Mentoring

Mentoring IconOne of the best ways to further employee skills and professional development is to develop a mentoring relationship with an employee. A mentor is someone an employee can trust to offer you crucial information for success, including advice and broader context and history, and who can act as a sounding board for the employee. Mentors can also challenge employees to see new perspectives and provide them with inspiration.

While GW does not have a formal mentor/mentee program, we encourage managers to build informal mentoring relationships. You can use these tips to ensure your mentoring relationship is productive.

For more information on mentoring, find courses on Talent@GW - Learning or contact Workplace Learning and Development.

Managers as Mentors

As a manager, you may be approached to be a staff member's mentor or you may identify someone on your team or beyond who may benefit from mentoring. As a mentor, you should offer crucial information for your mentee’s success, including advice, broader context and history than they may have, and act as a sounding board for them. You should also challenge your mentee to see new perspectives and provide them with guidance and inspiration.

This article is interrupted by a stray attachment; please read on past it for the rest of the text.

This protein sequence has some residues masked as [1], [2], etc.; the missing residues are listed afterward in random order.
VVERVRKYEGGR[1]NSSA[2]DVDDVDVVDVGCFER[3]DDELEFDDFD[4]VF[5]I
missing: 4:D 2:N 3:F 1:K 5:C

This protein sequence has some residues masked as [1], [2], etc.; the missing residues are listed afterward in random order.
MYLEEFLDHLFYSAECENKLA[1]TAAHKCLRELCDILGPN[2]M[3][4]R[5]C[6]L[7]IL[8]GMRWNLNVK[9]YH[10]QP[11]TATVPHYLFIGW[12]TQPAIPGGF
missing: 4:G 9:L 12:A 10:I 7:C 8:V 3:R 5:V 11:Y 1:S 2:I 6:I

• A mentor does ot have to be part of a mentee's team, school, or department. You may be approached by or identify a mentee who is looking for advice and guidance on careers outside of his/her current role. A mentee may also be looking for general advice and guidance, regardless of their particular career or role at the university.
  • Be courageous about sharing your experiences, both good and bad. Candidly sharing a mistake or bad outcome can provide your mentee with valuable insight into how to identify risks and prevent negative outcomes. Model ethical leadership and the willingness to own your mistakes.
  • Challenge your mentee. Inspire them to stretch, try new things, and become comfortable with ambiguity and change. Check in on their progress periodically and offer both advice and moral support.